Space water
© M. Millot/E. Kowaluk/J.Wickboldt/LLNL/LLE/NIF
Physicists shocked and compressed water inside a diamond anvil with state of the art lasers.
Scientists have created a new form of water, called superionic ice, which is both a solid and a liquid. The "strange" matter doesn't exist anywhere on Earth, but could be found on Uranus and Neptune.

Researchers from Lawrence Livermore National Lab at the University of California carried out a series of "laser-driven shock-compression experiments" and shared their findings in a study published in Nature Physics journal on Monday.

The superionic ice is "a really strange state of matter," the study's lead author Marius Millot told the New York Times. 'Superionic' refers to water that has properties of both solid and liquid, which occurs when water is placed under extreme pressure and heat.

"These are very challenging experiments, so it was really exciting to see that we could learn so much from the data - especially since we spent about two years making the measurements and two more years developing the methods to analyze the data," Millot said.

The ice was created by compressing water between two diamonds at a level of pressure 25,000 times greater than air on Earth. The water turns into a kind of ice called ice VII, which is solid at room temperature, and 60 percent denser than water. The compressed ice was then hit with a laser light, causing intense shockwaves, as well as increasing temperatures to thousands of degrees.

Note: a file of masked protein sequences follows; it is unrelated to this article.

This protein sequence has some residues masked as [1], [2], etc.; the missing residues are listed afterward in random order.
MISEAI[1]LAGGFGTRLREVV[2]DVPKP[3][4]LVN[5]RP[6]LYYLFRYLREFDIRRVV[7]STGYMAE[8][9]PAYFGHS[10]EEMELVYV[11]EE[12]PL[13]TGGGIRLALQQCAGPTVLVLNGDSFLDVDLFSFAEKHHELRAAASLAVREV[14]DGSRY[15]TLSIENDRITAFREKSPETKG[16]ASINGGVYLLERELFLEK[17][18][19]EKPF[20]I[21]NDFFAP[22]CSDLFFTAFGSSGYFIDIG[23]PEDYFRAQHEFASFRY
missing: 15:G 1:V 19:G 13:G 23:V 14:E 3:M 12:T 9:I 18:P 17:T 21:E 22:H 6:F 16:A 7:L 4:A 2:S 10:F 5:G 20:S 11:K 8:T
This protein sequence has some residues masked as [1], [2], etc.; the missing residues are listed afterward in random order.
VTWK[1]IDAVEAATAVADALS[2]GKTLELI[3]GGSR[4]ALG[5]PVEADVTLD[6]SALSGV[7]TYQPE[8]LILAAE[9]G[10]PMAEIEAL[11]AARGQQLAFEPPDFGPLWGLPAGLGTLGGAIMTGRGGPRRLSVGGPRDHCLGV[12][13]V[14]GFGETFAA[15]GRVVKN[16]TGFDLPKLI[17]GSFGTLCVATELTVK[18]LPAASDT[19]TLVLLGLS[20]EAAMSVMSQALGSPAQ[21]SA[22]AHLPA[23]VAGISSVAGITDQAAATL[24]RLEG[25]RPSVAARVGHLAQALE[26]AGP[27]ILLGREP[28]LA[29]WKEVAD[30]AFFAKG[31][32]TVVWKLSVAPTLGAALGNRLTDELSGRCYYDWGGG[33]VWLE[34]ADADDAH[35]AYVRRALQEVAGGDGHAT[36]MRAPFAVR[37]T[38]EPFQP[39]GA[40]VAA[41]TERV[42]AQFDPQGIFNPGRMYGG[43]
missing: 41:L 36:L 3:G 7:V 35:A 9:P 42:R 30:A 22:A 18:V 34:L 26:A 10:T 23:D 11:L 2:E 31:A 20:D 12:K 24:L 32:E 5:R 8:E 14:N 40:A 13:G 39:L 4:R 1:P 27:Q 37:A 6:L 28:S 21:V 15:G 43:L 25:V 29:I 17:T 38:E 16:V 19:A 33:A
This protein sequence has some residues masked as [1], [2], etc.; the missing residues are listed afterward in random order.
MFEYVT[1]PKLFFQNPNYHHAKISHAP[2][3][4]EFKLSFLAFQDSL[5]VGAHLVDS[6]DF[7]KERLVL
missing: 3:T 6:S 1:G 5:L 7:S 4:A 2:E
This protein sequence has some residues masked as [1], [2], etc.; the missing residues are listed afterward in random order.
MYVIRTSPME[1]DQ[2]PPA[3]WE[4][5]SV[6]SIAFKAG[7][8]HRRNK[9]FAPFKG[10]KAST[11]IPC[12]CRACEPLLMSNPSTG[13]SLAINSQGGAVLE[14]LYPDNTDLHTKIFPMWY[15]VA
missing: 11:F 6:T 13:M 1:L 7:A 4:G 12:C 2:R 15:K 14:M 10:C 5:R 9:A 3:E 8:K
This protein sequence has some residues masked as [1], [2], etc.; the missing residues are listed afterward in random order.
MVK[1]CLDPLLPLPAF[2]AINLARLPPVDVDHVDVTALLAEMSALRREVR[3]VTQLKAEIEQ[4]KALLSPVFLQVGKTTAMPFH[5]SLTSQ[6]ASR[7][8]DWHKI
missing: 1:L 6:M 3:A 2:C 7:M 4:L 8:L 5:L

The heat melts the bonds between hydrogen and oxygen atoms, while the high pressure allows for the oxygen atoms (which are heavier than hydrogen) to be kept in a solid stack as the liquid hydrogen ions flow through.

"Our experiments have verified the two main predictions for superionic ice: very high protonic/ionic conductivity within the solid and high melting point," Millot said. "Our work provides experimental evidence for superionic ice and shows that these predictions were not due to artifacts in the simulations, but actually captured the extraordinary behavior of water at those conditions."

Co-author Sebastien Hamel descried the findings as a "turning point."

In 1988, scientists predicted these conditions - extreme pressure and high temperature - could lead to the formation of the superionic ice.

It's been theorized that the strange matter could exist on both Neptune and Uranus.

The superionic ice "could be stable under the expected extreme conditions inside Neptune and Uranus," the study found. The findings could even provide an explanation for Uranus' and Neptune's off-center magnetic fields, which could be caused by the planets' magnetic fields being generated inside superionic ice in their mantles.